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Transmitting the image of God

January 7, 2020

This is a short follow-up to my work on Interpreting the Genesis creation story, exploring what it means for us to be made in the image of God, and how that image gets transmitted, particularly in relation to any possible "non-Adamic people", and how we are to treat them. I already discussed this at length the above work, but I want to pull in some more examples and applications for it here. It's only a partial exploration of this profound concept, as it relates to the Genesis creation story.

I believe that God imparts some of his image on everything he creates. C.S. Lewis says as much in Mere Christianity, explaining that even empty space is like God in its hugeness. Above and beyond that, I think certain physical things have a certain intrinsic, structural capacity to bear the image of God. So, for instance, empty space is mostly lacking this potential, while a pen and paper have more potential, and a computer program greater potential still. A complete human being has the greatest potential for bearing the image of God: in fact, we know that it’s perfectly sufficient, because it was made specifically for that purpose: to bear not just any image of God, but God himself, in the Incarnation.

Now, as God’s image bearers, we all have a duty to be like him, to the extent that we are able. So like God, we are to emit the image of God to all that we create, influence, or beget, to the fullness of the recipient’s potential.

Of course, this is somewhat speculative, but I think it gives us an excellent guiding principle - not just for the question on non-Adamic people, but for all kinds of questions we may encounter in the future.

So: can we exploit non-Adamic people? Absolutely not. They are fully capable of receiving the image of God, and we have a moral duty to impart it to them. Thereafter they become fully our equals, and we are to treat them as such.

Can we exploit farm animals, for food, materials, or labor? Well, they are not capable of receiving the full image of God - but even to them, we are to impart it to the extent that we are able, to the limits of their capacity. This then prohibits senseless cruelty or needless slaughter of such animals, but it allows for them to be sacrificed for our sustenance, to better maximize something like the ‘total image of God in the system’. Meanwhile, we are to look for ways to better understand and care for the animals under our control, reduce their suffering, and increase their overall capability for the image of God - but of course, such things have to be constantly balanced against other things we can do with our finite capacity, like respecting the image of God in a fellow human who’s going hungry.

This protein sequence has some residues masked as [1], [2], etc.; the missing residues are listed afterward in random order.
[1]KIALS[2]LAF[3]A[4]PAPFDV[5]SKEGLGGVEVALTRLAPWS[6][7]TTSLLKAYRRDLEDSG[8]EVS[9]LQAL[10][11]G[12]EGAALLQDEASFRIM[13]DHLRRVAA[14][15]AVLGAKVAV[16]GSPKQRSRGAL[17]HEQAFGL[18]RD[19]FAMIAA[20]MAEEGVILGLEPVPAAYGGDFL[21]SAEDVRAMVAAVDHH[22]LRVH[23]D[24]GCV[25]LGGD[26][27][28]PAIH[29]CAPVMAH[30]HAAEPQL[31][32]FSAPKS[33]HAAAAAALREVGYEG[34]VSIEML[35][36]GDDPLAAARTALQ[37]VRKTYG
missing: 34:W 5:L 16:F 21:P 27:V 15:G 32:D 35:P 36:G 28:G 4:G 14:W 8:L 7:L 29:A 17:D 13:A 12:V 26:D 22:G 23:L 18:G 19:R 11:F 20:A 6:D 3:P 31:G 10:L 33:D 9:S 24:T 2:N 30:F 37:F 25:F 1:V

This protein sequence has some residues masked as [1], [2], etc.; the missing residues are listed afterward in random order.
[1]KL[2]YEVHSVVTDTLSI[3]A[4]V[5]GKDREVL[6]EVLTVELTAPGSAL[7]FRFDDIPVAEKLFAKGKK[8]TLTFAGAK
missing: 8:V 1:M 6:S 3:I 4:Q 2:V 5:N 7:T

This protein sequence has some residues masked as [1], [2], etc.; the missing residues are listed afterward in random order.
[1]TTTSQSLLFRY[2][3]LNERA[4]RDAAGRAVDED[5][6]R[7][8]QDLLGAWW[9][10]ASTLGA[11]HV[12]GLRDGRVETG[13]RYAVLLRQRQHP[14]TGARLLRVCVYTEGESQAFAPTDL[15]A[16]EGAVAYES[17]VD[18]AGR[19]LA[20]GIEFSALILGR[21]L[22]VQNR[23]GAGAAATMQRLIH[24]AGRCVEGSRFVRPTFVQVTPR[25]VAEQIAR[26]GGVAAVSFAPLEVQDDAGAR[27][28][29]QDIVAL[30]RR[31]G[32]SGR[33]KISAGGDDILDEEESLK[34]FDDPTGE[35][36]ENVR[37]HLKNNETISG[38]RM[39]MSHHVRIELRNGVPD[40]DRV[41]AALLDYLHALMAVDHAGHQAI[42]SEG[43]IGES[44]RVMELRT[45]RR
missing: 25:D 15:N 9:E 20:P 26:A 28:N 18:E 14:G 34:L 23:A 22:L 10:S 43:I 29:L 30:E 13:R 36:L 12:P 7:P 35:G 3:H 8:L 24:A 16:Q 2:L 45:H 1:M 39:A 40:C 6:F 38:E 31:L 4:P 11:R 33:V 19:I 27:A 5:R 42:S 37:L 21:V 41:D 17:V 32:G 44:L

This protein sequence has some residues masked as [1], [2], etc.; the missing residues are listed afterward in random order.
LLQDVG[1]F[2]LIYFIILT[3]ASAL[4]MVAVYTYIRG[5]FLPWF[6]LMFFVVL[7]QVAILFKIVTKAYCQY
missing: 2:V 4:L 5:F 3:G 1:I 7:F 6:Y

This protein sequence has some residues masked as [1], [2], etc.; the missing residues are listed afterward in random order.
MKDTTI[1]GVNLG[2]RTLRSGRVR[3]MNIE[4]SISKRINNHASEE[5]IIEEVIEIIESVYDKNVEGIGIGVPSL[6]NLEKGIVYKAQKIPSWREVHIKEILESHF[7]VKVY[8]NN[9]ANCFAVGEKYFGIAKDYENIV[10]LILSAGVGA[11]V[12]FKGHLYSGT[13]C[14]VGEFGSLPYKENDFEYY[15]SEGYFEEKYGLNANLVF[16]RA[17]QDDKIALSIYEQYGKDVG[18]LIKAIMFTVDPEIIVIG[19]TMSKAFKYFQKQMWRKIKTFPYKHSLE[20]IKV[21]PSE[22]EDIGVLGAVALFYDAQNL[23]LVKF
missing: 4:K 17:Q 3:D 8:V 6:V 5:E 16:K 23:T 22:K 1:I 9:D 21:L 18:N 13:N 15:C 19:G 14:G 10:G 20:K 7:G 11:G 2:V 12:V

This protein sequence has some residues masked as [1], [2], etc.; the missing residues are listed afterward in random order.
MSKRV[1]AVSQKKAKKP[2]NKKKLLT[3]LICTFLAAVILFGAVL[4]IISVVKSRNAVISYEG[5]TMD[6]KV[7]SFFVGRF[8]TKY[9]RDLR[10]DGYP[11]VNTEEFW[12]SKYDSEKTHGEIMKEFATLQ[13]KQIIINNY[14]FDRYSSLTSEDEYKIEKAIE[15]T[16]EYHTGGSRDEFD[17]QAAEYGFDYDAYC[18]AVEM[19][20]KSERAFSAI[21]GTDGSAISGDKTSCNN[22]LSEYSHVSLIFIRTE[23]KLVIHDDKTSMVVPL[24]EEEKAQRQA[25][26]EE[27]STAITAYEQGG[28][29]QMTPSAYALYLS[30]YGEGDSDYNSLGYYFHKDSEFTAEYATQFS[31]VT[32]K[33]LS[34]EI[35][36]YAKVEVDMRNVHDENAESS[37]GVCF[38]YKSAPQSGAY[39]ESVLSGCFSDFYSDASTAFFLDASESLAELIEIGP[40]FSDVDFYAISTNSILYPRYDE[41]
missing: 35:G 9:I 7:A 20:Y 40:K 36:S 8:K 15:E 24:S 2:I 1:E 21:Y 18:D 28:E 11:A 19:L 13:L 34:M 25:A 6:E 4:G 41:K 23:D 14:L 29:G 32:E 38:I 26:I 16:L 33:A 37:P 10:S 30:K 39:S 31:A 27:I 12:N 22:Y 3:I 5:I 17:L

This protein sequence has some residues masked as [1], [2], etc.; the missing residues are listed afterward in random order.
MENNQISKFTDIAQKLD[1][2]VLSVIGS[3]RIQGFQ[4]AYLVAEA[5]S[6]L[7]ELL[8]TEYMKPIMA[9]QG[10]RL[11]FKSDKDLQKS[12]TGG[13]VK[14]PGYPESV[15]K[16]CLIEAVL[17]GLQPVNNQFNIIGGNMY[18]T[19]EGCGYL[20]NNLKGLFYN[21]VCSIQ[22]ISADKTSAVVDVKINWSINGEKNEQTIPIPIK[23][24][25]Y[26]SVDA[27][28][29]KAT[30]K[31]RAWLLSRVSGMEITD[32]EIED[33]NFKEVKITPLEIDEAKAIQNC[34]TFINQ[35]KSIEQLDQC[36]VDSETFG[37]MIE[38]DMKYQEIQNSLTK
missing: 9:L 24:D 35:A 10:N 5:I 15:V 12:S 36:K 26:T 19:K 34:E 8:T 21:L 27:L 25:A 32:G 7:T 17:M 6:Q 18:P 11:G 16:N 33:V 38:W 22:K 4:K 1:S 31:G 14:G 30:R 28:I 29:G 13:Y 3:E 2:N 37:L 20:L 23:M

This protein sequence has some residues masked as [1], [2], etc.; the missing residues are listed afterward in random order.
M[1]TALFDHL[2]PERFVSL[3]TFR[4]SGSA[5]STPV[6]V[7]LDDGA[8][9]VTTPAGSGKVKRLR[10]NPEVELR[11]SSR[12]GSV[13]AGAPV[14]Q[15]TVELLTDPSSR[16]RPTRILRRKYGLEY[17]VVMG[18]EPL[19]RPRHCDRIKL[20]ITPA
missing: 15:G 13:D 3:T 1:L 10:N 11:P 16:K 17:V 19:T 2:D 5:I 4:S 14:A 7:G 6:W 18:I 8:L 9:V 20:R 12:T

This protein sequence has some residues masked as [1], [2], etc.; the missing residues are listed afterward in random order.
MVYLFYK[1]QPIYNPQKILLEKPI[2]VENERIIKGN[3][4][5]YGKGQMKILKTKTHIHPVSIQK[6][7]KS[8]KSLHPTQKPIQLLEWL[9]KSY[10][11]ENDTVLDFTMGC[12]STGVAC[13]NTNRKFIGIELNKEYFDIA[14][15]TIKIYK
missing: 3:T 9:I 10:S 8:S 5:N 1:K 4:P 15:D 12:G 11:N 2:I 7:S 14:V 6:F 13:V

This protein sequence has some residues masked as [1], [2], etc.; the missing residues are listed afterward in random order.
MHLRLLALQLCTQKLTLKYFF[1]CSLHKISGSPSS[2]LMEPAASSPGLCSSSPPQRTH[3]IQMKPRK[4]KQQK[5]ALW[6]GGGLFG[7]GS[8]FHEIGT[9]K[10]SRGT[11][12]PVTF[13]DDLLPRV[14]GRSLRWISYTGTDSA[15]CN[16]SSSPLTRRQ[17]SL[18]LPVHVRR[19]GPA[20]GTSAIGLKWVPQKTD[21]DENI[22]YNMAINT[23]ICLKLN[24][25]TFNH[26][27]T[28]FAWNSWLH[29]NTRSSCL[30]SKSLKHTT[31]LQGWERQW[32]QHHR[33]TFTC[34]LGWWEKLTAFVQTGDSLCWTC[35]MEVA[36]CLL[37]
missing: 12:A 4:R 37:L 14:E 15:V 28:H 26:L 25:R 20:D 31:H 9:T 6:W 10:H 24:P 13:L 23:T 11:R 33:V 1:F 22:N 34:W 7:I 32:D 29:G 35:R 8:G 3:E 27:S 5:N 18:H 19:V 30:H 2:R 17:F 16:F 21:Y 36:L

How should we treat our pet dogs or cats? Or how about a more intelligent animal, like an elephant or a dolphin? Again, they're not capable of receiving the full image of God, but we are to impart it to them to the extent of their intrinsic capacity. And I think it's pretty clear that we can be quite successful in this endeavor: our dogs can really be good, or really bad. The same mandate which requires us to emit the image of God to other humans demands that we do the same to our pets, that we should try to make our dogs “good boys” or “good girls”.

What happens if we develop ‘true AI’, whatever that means? Or what if we meet space aliens who seem as intelligent as we are? The answer is the same: impart to them the image of God, to the extent that we are able and they are capable of receiving. We then prioritize the total system to maximize this image of God.

In Isaiah’s vision (Isa. 6), the seraphim that stand around God’s throne call out to EACH OTHER, and say, “holy, holy, holy is the Lord of hosts; the whole earth is full of his glory!”. Meaning (I think), they’re constantly revealing and receiving the image of God to and from one another, in a way that each individual is uniquely capable of revealing and receiving.

Now admittedly, in my previous work, I had assumed that the "people outside the garden” were simply not made in the image of God. I realized that this was an oversight upon reading Dr. Swamidass's book. But keeping my above answers in mind, I think it's clear that such "people outside the garden" -

  • have the image of God to some extent,
  • are capable of receiving it to the full extent,
  • are lacking some part of the full image of God, in comparison to Adam,
  • and are also missing Adam's original sin - that particular marring of the image of God that resulted from him eating from the forbidden tree.
But overall, I think that the more work needs to be done to strengthen the answers we can give with respect to how we should treat the "non-Adamic people". In fact, I don’t think there’s a limit to how strong we can make the case to love, respect, and uplift such people, hypothetical though they may be. To me, this is VERY closely related to what Christ did for us, and how we are to preach the Gospel.


You may next want to read:
Interpreting the Genesis creation story
A book review: The Genealogical Adam and Eve
Another post, from the table of contents

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